• For instance, when lockdowns threatened to uproot Singapore's iconic food markets,

  • known locally as hawker centers, the government worked with stall owners to find new online

  • revenue streams.

  • Ming Han Tan is a second-generation hawker seller who helps out at his parents' traditional

  • dried cuttlefish and biscuits stall at Chinatown Complex located in the heart of the city.

  • The only memories I have were tasting it as a child and falling in love with my dad's biscuit

  • and now making it myself.

  • The 34-year-old saw business drop as much as 80% due to the outbreak as people opted

  • to stay home, prompting him to look for new ways of working.

  • During the Covid, we had to look at new avenues such as doing delivery, advertising and marketing

  • on Facebook, social media platforms, and also using digital payments.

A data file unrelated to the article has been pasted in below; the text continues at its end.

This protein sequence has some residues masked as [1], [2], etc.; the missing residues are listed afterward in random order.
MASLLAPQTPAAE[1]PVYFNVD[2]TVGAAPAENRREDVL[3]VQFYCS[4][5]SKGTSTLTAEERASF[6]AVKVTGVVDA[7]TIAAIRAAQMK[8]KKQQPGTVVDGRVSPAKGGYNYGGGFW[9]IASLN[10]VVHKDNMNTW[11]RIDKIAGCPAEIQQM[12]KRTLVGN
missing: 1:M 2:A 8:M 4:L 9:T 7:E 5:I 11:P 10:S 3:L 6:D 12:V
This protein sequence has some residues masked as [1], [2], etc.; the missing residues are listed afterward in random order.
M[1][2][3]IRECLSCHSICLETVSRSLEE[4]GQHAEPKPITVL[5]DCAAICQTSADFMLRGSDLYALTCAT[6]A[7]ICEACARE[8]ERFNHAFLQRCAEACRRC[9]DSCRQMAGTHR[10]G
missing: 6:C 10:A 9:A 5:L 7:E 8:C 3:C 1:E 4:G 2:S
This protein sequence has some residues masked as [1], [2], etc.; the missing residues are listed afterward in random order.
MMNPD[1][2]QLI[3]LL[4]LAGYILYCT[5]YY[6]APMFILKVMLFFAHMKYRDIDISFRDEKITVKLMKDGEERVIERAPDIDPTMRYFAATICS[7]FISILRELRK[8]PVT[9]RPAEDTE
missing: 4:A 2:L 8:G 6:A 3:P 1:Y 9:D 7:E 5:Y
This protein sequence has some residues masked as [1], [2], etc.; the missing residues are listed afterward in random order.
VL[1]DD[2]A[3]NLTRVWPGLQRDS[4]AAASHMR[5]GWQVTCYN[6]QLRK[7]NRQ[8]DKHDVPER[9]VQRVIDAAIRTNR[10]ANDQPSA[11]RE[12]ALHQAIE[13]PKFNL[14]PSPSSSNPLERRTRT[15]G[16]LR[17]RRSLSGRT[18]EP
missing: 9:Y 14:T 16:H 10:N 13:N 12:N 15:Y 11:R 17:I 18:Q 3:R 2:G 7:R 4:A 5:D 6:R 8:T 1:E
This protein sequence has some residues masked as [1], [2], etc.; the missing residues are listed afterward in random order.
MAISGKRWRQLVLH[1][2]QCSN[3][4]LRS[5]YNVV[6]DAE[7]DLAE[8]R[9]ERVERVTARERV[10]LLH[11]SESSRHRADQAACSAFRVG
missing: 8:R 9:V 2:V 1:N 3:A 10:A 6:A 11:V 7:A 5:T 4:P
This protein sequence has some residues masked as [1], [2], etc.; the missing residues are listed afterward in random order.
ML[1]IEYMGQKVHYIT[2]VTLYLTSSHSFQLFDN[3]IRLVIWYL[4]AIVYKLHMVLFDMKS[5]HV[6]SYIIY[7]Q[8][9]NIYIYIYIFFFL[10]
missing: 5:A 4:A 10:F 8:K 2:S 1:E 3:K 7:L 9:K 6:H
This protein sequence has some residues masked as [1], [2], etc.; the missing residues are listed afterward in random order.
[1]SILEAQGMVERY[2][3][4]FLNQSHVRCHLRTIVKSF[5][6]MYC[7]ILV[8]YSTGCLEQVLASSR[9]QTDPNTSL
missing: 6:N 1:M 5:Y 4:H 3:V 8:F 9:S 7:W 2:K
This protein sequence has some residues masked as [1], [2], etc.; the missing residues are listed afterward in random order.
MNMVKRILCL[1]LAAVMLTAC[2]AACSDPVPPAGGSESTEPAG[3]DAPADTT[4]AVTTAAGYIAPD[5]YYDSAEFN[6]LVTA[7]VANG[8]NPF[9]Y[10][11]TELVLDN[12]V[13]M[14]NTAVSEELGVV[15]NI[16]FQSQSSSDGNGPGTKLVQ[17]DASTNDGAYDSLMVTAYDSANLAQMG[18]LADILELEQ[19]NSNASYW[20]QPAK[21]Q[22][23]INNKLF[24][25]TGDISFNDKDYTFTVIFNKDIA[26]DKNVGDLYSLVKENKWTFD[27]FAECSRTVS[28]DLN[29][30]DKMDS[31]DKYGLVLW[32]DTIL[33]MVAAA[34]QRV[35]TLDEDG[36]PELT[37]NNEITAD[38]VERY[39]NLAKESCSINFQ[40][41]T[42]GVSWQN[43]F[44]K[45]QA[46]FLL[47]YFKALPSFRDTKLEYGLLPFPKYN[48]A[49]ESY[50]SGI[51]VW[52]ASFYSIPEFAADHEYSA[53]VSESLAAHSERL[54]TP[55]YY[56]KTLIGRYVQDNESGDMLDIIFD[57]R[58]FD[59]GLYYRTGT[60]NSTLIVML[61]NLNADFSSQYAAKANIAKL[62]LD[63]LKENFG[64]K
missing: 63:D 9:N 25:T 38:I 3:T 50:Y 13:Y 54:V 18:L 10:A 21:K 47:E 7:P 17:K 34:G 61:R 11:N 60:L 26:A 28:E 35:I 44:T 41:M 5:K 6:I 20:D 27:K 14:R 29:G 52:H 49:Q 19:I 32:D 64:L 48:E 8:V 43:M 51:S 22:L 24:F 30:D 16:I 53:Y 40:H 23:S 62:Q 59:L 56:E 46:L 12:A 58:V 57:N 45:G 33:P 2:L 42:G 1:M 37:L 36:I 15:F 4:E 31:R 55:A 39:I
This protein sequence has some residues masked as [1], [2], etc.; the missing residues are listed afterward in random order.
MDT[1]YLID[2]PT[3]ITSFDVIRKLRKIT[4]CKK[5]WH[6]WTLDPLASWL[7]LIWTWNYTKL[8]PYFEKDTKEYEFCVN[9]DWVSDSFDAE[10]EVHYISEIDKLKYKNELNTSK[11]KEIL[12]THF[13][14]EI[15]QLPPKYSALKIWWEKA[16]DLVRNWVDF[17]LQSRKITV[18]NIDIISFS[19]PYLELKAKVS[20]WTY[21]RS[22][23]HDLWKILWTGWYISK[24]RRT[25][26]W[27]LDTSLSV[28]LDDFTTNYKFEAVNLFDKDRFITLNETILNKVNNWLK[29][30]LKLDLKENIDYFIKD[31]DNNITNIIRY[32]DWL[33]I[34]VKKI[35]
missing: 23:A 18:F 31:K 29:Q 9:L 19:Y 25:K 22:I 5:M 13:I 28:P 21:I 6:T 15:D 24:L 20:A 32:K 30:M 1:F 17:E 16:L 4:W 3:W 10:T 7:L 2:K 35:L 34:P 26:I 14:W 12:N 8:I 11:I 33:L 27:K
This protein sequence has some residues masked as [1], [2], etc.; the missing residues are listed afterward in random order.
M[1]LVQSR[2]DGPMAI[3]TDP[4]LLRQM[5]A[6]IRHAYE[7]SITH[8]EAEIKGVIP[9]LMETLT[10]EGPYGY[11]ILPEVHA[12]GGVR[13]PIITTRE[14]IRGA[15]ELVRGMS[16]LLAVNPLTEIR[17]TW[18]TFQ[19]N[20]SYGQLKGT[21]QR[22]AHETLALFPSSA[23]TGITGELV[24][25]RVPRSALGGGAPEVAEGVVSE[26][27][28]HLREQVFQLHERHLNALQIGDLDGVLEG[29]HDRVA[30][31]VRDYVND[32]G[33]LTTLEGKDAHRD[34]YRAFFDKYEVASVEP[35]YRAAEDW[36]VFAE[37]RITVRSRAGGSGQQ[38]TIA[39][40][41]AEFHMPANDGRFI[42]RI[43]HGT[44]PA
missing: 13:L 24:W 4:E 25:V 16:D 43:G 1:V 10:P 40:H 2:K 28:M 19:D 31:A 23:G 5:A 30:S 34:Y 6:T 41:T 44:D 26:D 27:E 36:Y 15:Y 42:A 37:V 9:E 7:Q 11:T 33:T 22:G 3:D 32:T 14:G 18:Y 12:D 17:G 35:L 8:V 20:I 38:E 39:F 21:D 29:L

• In June, the government launched Hawkers Go Digital, an initiative to help more independent stallholders

  • adopt technologies such as e-payments to keep apace with changing consumer demands.

  • As of August, nearly a third of 18,000 hawker stalls in Singapore, or 5,400 hawkers,

  • have adopted digital payments, a figure authorities hope to raise to 100% by June 2021.

  • There's a huge percentage of stalls that have adopted this SG Digital, SG Payment service

  • and platform and they have started using them and found the benefits towards themselves.

  • It is a win-win situation for both consumers and also for hawkers and stallholders.

  • While some hawkers are concerned about transaction fees for digital payments kicking in from 2023,

  • the scheme ties in with Singapore's wider ambitions to future-proof its traditional industries.

  • Other initiatives to bolster demand for hawkers include in-person and virtual food tours

  • to encourage more people to visit local markets.